There are many utility packages that offer file recovery programs (i.e., Norton Utilities for Symantec, PC Tools from Central Point Softwar).
file server
A networked computer used to store files for access by other client computers on the network. On larger networks, the file server may run a special NOS(Network Operating System.
file sharing
In networking, the sharing of files via the network file server. Shared files can be read, reviewed, and updated by more than one individual. Access to the file or files is often regulated by password protection, account or security clearance, or file locking, to prevent simulataneous changes from being made by more than one person at a time.
A contraction of file specification, commonly used to denote the complete drive letter, path name, directory name, and file name needed to access a specific file.
file system
In an operating system, the structure by which files are organized, stored, and named.
Some file systems are built-in components of the operating system, while others are installable.
file transfer protocol (FTP)
(1) Components that provide the basic building blocks for processing data.
(2) Under the WDM Stream architecture, also known as a functional device or multimedia processing driver. Each filter's capability is described in part by a number of connection points called pins. Each pin can consume, produce, or both consume and produce a data stream such as digital audio. Specialized tasks can be solved by connecting filters by way of their pins into a topology--for example, to play filtered and mixed audio.
(3) Under WDM, a filter is implemented as a kernel-mode entity that is a device object implemented by a kernel driver.
(4) Under Microsoft® DirectShow®, a filter is a user-mode entity that is an instance of a COM object, usually implemented by a DLL.
A Unix utility program found on many Internet systems and online services that displays information about a specific user, including full name, login time, and location. Finger may also display the contents of the user's .plan or .project file.
A method of preventing unauthorized access to a computer system, often found on networked computers.
A firewall is designed to provide normal service to authorized users, while at the same time preventing those unauthorized users from gaining access to the system; in reality, they almost always add some level of inconvenience to legal users, and their ability to control illegal access may be questionable.
A system designed to prevent unauthorized access to or from a private network. Firewalls can be implemented in both hardware and software, or a combination of both. Firewalls are frequently used to prevent unauthorized Internet users from accessing private networks connected to the Internet, especially intranets. All messages entering or leaving the intranet pass through the firewall, which examines each message and blocks those that do not meet the specified security criteria.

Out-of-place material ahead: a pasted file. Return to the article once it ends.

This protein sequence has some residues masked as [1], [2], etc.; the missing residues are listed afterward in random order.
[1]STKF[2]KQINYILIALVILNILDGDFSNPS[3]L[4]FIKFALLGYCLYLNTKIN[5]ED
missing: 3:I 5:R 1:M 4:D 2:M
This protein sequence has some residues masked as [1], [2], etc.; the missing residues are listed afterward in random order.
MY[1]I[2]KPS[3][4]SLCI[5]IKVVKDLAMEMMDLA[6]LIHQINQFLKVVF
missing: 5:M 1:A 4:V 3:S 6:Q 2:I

There are several types of firewall techniques:
In practice, many firewalls use two or more of these techniques in concert. A firewall is considered a first line of defense in protecting private information. For greater security, data can be encrypted.
Any software stored in a form of read-only memory----ROM,EPROM,or EEPROM---that maintains its contents when power is removed. The BIOS used in IBM-compatible computers is firmware.
first in, first out(FIFO)
A method used to process information in which the first item in the list is processed first. FIFO is commonly used when printing a set of documents; the first document received in the queue is the first document to be printed.
fixed-frequency monitor
A monitor designed to receive an input signal at just one frequency. This is in contrast to a multisynch monitor, which can detect and adjust to a variety of different input signals.
A deliberately insulting e-mail message or post to a USENET newsgroup, usually containing personal attack on the writer of an earlier post.
flame war
A prolonged series of flames in a USENET newsgroup, which may have begun as a creative exchange or views but which quickly degenerates into personal attacks and crude name-calling.
flash (disk or drive)
A type of non-volatile memory built into the unit or available as a PC Card that can be plugged into a PCMCIA slot. Flash memory can be written in blocks or over the entire chip, making it easy to erase or update.
flash memory
A special form of non-volatile EEPROM that can be erased at signal levels normally found inside the PC, so that you can reprogram the contents with whatever you like without pulling the chips out of your computer. Also, once a flash memory has been programmed, you can remove the expansion board it is mounted on and plug it into another computer if you wish.
floating-point calculation